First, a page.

As a nation, Libya has suffered more than most over the last 18 months. Civil war has left its mark and a return to normality is still unthinkable in many areas.
Yet football is restoring hope among the population of the north African country. The national side has been largely responsible for this optimism, having grown together during the conflict to record some excellent results. Libya are looking to build on the euphoria created and there are signs of further change ahead in the coming months.
One of the key architects of the footballing transformation is Antoine Hey, who has been technical director of the Libyan Football Association since 2010. The 43-year-old German, now in his fifth role in African football, spoke exclusively to FIFA.com about his time with the Mediterranean Knights.
FIFA.com: You have been stationed in Lesotho, Liberia, Kenya, Gambia and now Libya in the last eight years. Would it be correct to call you a footballing globetrotter?
Antoine Hey: No, I don't think so. A globetrotter is a negative term to describe someone who's just passing through. I take my job very seriously. This isn't a world tour for me, but part of my life and passion for football. I'm trying to gain as broad an experience as possible in my coaching career.
You've been technical director at the Libyan FA since 2010. What does that involve and how would you summarise the difficult period the country went through?
Libya experienced a tough time, but despite the problems we tried to keep going in all competitions, like World Cup and Africa Cup of Nations qualifying, as well as youth games. We made a commitment to the football family as a whole and we wanted to fulfil that, even in the most trying of times. That was our task in 2011.
During the civil war, how was it possible to continue working?
Sport has always been independent and political developments were not decisive. I wanted to help those people who I feel I've a duty to. Of course, the easiest thing would have been to pack my bags and go, but that wouldn't have been right. I knew that at the end of the civil war football could have a profound impact in resolving social conflicts. The situation is a lot calmer now and we're currently trying to change certain structures. We will reform grassroots football and elect new leadership within the organisation. Libyan football is going through a rebuilding phase, which brings exciting possibilities with it.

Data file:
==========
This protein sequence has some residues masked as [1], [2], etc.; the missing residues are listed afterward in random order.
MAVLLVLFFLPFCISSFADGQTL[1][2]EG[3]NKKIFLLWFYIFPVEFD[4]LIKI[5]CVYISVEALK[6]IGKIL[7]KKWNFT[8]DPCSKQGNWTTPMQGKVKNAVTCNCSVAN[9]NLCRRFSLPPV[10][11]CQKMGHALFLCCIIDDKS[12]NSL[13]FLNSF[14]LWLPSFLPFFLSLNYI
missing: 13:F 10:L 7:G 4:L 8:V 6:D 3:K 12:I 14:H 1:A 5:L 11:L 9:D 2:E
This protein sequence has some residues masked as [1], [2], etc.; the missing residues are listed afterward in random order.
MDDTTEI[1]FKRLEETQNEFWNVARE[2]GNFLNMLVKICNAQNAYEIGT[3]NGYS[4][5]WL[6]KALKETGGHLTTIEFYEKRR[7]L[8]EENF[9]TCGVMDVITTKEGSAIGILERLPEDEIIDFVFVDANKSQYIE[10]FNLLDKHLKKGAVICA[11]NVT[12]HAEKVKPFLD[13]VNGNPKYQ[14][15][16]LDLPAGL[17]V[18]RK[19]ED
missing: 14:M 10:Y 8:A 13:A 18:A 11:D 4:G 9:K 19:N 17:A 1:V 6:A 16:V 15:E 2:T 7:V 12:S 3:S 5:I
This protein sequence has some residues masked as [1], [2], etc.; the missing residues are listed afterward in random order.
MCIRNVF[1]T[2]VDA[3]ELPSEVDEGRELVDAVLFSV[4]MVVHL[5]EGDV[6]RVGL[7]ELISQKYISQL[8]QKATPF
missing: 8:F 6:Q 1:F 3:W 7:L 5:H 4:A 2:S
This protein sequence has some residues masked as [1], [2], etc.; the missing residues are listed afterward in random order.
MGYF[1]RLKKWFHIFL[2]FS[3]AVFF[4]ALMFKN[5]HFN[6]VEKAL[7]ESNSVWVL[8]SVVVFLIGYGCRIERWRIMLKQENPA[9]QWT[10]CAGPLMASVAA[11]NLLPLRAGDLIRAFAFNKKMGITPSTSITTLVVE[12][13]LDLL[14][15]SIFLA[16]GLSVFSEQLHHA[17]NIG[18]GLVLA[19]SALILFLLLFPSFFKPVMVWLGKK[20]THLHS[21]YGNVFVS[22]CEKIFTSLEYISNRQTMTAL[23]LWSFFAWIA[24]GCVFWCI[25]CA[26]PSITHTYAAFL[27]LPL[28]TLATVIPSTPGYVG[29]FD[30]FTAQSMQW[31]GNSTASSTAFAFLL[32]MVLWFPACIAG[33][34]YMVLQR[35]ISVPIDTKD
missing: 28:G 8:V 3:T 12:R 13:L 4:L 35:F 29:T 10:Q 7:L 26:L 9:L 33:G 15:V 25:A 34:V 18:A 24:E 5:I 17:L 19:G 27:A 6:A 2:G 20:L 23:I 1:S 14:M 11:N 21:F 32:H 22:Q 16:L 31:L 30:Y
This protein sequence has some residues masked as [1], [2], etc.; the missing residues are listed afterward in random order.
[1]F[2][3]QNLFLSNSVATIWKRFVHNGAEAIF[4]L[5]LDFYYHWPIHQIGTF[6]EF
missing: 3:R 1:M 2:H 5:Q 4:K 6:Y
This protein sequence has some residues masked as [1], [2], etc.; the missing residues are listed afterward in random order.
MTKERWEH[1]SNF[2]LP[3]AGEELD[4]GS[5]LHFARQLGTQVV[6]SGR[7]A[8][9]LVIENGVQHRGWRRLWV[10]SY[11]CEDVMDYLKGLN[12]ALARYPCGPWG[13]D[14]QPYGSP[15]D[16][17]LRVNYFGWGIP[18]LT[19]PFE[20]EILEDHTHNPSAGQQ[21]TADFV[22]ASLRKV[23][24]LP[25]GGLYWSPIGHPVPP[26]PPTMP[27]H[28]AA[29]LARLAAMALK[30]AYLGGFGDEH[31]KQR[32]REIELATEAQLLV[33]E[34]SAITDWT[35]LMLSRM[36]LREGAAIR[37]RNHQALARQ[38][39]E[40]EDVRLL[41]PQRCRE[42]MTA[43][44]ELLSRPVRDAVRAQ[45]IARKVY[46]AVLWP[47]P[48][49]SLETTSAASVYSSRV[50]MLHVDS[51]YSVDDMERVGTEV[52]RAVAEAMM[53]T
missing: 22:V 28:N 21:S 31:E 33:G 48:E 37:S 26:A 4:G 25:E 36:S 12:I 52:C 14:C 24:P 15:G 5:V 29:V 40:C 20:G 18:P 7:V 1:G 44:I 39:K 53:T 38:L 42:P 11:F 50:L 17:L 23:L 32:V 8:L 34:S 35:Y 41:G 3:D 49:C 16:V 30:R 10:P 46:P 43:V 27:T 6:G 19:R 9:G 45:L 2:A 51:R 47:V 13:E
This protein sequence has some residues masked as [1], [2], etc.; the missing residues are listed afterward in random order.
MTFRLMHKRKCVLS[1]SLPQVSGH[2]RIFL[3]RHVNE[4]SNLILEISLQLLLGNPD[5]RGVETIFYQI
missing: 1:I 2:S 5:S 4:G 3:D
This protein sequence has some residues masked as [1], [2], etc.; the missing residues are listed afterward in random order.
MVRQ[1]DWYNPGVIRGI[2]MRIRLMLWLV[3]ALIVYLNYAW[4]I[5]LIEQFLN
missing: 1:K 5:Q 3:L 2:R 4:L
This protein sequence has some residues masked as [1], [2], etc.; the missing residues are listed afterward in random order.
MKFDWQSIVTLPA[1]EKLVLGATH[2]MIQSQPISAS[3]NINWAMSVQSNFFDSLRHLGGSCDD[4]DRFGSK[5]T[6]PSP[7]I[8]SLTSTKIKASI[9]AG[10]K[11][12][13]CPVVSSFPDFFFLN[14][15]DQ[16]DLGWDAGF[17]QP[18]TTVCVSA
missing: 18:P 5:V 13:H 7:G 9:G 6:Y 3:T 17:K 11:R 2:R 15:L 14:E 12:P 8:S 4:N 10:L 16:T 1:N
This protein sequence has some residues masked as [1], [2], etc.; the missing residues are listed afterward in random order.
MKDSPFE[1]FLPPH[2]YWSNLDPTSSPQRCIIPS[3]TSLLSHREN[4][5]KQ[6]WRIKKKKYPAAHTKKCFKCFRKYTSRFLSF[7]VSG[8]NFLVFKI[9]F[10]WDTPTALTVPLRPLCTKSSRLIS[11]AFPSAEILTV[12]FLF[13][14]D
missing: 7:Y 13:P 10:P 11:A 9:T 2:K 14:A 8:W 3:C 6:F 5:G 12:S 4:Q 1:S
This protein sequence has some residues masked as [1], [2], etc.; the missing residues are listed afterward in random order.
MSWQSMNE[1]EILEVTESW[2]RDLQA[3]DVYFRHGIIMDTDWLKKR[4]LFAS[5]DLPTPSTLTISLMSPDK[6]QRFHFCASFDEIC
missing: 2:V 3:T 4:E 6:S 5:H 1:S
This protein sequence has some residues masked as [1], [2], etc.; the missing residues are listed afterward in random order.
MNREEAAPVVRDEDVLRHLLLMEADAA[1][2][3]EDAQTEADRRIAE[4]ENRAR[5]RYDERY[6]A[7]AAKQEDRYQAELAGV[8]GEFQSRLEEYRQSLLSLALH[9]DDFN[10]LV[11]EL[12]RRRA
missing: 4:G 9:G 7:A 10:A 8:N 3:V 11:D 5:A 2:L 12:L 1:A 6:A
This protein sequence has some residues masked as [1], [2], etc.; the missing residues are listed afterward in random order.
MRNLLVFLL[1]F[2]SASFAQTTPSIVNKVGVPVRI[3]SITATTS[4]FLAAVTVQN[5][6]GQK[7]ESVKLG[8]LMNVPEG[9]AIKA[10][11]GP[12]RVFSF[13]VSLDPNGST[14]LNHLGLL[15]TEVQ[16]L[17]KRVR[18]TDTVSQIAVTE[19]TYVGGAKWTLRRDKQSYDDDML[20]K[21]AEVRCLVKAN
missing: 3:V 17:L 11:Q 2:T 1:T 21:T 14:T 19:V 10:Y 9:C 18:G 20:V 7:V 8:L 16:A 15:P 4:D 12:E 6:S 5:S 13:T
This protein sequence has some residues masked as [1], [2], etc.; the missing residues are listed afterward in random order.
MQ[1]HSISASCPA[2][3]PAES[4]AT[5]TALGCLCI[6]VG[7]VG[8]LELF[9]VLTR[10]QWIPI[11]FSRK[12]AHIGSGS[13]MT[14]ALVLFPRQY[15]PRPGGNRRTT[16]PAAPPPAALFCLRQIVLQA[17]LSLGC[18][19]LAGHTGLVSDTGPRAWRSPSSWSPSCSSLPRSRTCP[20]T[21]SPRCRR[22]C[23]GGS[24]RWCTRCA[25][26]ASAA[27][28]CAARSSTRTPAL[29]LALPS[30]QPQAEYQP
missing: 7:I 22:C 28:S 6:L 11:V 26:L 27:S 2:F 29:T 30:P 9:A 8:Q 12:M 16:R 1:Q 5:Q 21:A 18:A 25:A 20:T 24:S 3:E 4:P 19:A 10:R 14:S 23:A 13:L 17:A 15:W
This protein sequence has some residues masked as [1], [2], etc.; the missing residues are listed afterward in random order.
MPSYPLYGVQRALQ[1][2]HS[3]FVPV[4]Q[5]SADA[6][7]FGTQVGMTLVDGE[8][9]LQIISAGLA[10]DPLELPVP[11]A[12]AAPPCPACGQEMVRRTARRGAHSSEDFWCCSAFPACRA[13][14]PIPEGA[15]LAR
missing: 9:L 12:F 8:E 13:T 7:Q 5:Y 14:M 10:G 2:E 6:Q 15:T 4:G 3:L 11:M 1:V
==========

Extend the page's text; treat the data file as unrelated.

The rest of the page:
What role does football play in Libya?
It's the country's favourite sport. Libya has a very young, sport-loving population. There’s no doubt that’s a big plus. The importance we give to football and how big its effect can be, especially after such a conflict, comes across in the talks we have with people and organisations who want to help us. We want to make the most of that.
I knew that at the end of the civil war football could have a profound impact in resolving social conflicts.
During the conflict, the national team defied all expectations to put in some superb performances. Can you explain why?
Our side was indeed very successful in that period. They played a huge role in creating a wonderful sense of nationality and community. In Germany we experienced for ourselves the power football can have in 1954 and 2006. Fortunately, we were also chosen as hosts for the Africa Cup of Nations in 2017. We want to use that to project a new image of Libya to the outside world.
In the September FIFA/Coca-Cola World Ranking, Libya reached their highest ever position of 36th. Despite falling 17 places in October, what do you think are the reasons behind the improvement?
Several factors came together. Nobody could have guessed the national team would play so well or that results would go our way. There was an unbelievable euphoria after the end of the civil war. Our players hadn’t played a league game or trained regularly for over a year, but they gave absolutely everything on the pitch, it was sheer determination. They wanted to make a small contribution to changing Libya’s image and to give the people a reason to celebrate together again, irrespective of their political opinions prior to the conflict. The team did a fantastic job. It gives me great pleasure to be part of it and to see that anything is possible when you have the right attitude towards your task or profession.
Libya’s greatest success to date was as runners-up at the 1982 Africa Cup of Nations. What can be achieved in the near future?
First and foremost we’re doing everything we can to play a game at home, in Libya, again. That’s still not possible. It would be fantastic for the country and footballing family when we’re allowed to host a game once more. But of course, the security situation needs to be right first. For now, we’re about to implement a complete re-structuring of the Football Association. After that we’ll work towards developing a youth program in conjunction with the German FA. Training coaches, promoting youth football and finding talented youngsters are further important points. On top of that, we’re currently establishing the foundations for hosting the Africa Cup of Nations 2017 along with the ministry of sport. Stadiums still have to be built, the infrastructure needs to be there and we need a Local Organising Committee. We’re hoping the German FA will be able to help us.
Libya is the only north African country never to have qualified for a FIFA World Cup™. Would reaching Brazil 2014 be a historic achievement?
The historic achievement was qualifying for the Africa Cup of Nations at a time when the country was dealing with completely different issues. That can never be taken away from the team. Of course, it would be great to qualify for the World Cup. If we do, it would be an incredible accomplishment.